Focus on composing writing that helps other people. Anything else is a perk. The point of my post is if you focus on creating the best content to help others, those perks will come.
      Janice Wald recently posted…This Is What Happens When You Care About Your Target ReaderMy Profile

    • Janice Wald | at 3:15 pm

      Hi Donna,
      Yes, you absolutely should tell your story in a memoir. However, your story should have a point, a theme. That point should help your reader. For example, is the story about you overcoming obstacles? If that is the case, the point is that your reader can overcome obstacles as well. They can overcome the obstacles the way you did in your book, perhaps. In these ways, the story helps them. It’s the same story. It’s just a tweak of perspective. Instead of writing about you for you, you are writing about you for them. Does that make sense?
      Janice Wald recently posted…This Is What Happens When You Care About Your Target ReaderMy Profile

  2. Carla | at 7:32 am

    I launched my first blog in 2005. When I did—actually before I launched – – I took the time to write out three or four different reader descriptions. Who these readers were what they were interested in what they weren’t interested in what they liked what they disliked etc.
    It’s been in valuable for me to do that every six months because as my blogs have grown and changed and evolved so have my readers.

    • Julie Syl Kalungi | at 2:04 pm


      You just described a step every New Blogger and struggling blogger should to. In some circles its called creating your avatar. This in turn is supposed to be your North star guiding you and attracting that person in large numbers….aka traffic!

      Wow Janice what an honour to be mentioned by you in this truly insightful Post.

      Most bloggers do indeed rant and ramble on about all kinds and it sows. While others do it in a very calculated way to seem like its a rant or ramble when its a very well written SEO’d piece of content… Whatever your aim, it should be first and foremost to serve your audience and you next!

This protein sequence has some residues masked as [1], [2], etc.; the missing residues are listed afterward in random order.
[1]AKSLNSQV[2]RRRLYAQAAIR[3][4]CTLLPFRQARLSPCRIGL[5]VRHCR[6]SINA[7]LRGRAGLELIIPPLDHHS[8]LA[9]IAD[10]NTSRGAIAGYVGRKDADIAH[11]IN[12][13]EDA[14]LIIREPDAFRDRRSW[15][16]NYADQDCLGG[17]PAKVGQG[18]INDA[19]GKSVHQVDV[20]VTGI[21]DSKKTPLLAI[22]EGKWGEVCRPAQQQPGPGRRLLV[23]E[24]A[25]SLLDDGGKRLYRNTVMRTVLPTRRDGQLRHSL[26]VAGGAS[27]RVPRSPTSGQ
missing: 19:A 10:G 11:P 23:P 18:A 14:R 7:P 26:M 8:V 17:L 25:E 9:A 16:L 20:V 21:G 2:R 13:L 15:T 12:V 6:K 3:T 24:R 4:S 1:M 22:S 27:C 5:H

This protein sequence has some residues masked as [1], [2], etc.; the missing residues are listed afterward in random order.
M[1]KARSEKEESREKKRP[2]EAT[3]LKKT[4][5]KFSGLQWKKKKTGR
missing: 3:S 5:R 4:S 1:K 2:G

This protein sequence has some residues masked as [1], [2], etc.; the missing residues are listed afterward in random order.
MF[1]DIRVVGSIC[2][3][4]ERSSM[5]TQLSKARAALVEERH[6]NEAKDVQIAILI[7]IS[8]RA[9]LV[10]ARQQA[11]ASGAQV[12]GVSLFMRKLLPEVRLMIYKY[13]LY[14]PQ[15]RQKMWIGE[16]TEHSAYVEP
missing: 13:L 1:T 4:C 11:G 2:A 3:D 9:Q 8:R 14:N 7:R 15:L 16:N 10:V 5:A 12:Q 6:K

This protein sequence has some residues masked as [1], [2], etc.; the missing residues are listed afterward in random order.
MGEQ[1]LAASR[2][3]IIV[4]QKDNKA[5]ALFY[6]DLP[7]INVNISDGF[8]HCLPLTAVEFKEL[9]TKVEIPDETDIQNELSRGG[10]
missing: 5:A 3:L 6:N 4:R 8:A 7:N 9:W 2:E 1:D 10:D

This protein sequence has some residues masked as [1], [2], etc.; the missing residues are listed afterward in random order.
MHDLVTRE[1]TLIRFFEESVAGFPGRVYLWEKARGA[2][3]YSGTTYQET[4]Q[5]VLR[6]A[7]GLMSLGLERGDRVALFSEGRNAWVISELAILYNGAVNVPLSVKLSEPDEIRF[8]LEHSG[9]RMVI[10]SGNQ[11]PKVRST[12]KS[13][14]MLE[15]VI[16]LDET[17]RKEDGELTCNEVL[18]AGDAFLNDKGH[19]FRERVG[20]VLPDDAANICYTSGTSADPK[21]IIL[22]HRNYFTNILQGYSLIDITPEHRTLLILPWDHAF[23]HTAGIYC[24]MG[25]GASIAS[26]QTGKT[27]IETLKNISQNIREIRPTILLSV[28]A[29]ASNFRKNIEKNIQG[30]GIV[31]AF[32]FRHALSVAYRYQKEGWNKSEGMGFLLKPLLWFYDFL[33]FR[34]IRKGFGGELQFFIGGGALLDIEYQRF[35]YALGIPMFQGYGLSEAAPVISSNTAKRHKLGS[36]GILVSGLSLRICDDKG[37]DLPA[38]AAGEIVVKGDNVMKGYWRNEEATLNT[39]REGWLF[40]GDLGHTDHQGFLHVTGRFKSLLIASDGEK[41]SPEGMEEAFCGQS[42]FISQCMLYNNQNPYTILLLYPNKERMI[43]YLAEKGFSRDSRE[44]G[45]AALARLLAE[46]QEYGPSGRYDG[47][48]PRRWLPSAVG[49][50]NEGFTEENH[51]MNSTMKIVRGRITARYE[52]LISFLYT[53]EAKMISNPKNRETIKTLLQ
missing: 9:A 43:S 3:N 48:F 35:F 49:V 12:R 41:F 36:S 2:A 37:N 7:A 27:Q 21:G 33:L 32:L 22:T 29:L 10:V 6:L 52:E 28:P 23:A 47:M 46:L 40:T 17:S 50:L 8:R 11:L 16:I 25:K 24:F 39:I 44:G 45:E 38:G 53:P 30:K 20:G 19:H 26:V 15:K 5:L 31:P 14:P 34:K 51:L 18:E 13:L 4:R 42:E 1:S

Thank you Janice I appreciate you!

  3. Daniela Pesconi-Arthur | at 7:46 am

    Hi Janice! This post is brilliant! It is just what I was looking for. I’m in the process of (thinking about) writing my second ebook, and I hadn’t even thought about who my target reader would be.
    Thanks for writing this post! 🙂

    Dani x

    • Janice Wald | at 11:21 am

      Hi Jakob,
      Well put! I don’t think I realized this when I read Julie’s quote. Thank you for pointing it out. Thank you as well for the visit and comments today.

    • Janice Wald | at 3:51 pm

      Hi Barbara,
      Even before reading your comment, that’ exactly what I was writing to other readers. Targeting the post to a demographic would definitely help with focus and direction.Thanks for writing me today.

    • Janice Wald | at 12:03 pm

      Hi Rob,
      Nice to hear from you again! It’s been a while. Coincidentally, I am linking to you in an upcoming Pinterest post I working on the day you wrote me! I will keep you apprised of the publication. Are you on Twitter? That’s where I let people know unless you get pingbacks. I don’t anymore.
      As far as your comments, I’m glad you agree with my point. I accepted people who write about “musings” to write in their disagreement, LOL.
      Take care. I hope you’re having a nice summer.
      Janice Wald recently posted…This Wonderful Pin Scheduler is the Fastest Thing I’ve Ever Seen: ViralwootMy Profile

  4. Tracy Roy | at 6:10 am

    So it is decided, I will target so called hipsters; people that value independent thinking and counter culture. As Etsy is also kind of an alternative way of purchasing things, this sould work well. The next thing is to find out more about my ideal customer. Here’s a list of questions I got from a website called TopNonProfits.

  5. Candace | at 6:18 am

    I read a similar post on a mom blog where she discussed her reading through posts on facebook mom blogging groups and moms complaining about no one reading their blog. When she went and visited the posts, they read as more of a diary and explained in her post that people want to go to a blog to get some insight, tips, advice and not read a monologue update on your life with kids. I think it’s important for bloggers to consider the target audience because so you can consider what a person would gain from reading your post that they might get from someone else. Great article – thanks for sharing on the Pinterest Game.
    Candace recently posted…Updating Your Patio for Labor Day WeekendMy Profile

  6. Agent54 | at 6:28 am

    I try to write humor. If I don’t think it’s funny, what’s the point. I think I know from funny. I hope I know from funny. Do I know from funny? Please read all my posts twice and tell me if I know from funny.

Would you like to share your thoughts?

Your email address will not be published. Required fields are marked *

CommentLuv badge

This site uses Akismet to reduce spam. Learn how your comment data is processed.

%d bloggers like this: